Soy haters: if you can’t stand the taste of edamame or the texture of tofu, you must try tempeh! When it comes to soy products, most people probably know what tofu is, but tempeh may still have some mystery to it. Don’t turn your back on soy just yet until you’ve given tempeh a few fair shots.
Tempeh is a fermented soy bean product that originated in Indonesia. The product undergoes natural culturing, which binds soybeans into a cake-like form, giving it a rough texture. This process gives it a higher content of dietary fiber, vitamins, and protein, as well as make it easier for your body to break down and digest.
The added health benefits are one reason to give tempeh a try, but another is that it does not share the same consistency, taste, or texture as other soy products. The reasons soy haters do not like tofu may be for the texture, one that is the opposite of tempeh. While tofu has a soft and silky texture, tempeh is tough and grainy. Soy beans may taste too “green” or plain to someone who doesn’t like edamame, but they may enjoy the earthy, nutty flavor found in tempeh.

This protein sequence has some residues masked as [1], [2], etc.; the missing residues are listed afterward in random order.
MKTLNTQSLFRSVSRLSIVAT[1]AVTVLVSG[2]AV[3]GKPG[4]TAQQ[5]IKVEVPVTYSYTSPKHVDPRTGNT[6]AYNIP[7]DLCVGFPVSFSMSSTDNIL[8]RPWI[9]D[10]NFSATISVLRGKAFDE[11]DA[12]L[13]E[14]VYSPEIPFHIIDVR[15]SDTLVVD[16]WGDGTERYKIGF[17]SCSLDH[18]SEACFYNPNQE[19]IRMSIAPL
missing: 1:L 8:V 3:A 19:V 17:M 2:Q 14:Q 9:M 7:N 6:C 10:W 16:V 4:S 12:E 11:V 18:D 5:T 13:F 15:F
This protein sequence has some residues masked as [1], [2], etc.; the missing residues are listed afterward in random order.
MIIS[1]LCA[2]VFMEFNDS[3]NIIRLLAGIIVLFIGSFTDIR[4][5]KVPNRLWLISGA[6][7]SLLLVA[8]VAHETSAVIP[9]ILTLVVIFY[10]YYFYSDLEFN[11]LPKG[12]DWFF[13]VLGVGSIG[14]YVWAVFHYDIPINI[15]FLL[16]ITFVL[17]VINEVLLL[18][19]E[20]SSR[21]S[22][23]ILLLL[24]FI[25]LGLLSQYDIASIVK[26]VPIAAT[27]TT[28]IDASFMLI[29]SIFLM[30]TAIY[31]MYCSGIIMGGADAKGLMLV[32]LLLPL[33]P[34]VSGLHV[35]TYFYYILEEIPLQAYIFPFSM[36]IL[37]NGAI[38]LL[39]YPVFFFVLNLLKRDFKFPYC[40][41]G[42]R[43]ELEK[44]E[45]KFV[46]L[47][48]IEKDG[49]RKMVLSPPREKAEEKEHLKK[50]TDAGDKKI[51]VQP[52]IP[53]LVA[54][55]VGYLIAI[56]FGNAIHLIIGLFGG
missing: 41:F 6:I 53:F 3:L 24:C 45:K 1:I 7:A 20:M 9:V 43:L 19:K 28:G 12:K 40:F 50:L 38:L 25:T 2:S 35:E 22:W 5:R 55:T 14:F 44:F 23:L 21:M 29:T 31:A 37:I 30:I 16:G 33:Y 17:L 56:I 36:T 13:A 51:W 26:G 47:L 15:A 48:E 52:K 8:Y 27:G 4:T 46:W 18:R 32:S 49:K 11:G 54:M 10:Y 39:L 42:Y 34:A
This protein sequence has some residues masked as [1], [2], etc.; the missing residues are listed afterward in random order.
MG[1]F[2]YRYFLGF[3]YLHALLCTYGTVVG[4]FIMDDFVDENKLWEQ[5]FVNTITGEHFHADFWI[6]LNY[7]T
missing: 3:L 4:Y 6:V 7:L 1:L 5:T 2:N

When prepared correctly, it’s one of the tastiest ways to get your soy protein. You can make your own, but for newbies, try picking up a premade package first, which you can find at any health food store and most grocery stores. The packaged versions can be made with other grains like barley, are stored in the fridge, and are as easy to cook as taking it out of the package and frying it with some olive oil on the stove.
The possibilities for using tempeh in vegan cooking seems endless – salads, pizza, sandwiches, stir fries – the list goes on. Tempeh can be used to mimic the taste and texture of meat, which makes it an excellent stand-in for burgers and chicken. It also absorbs most any flavor, so you can add just about any sauce from any cuisine to tempeh and have it come out scrumptiously. Try these delicious tempeh recipes:
Lead Image Source: Balsamic BBQ Seitan and Tempeh Ribs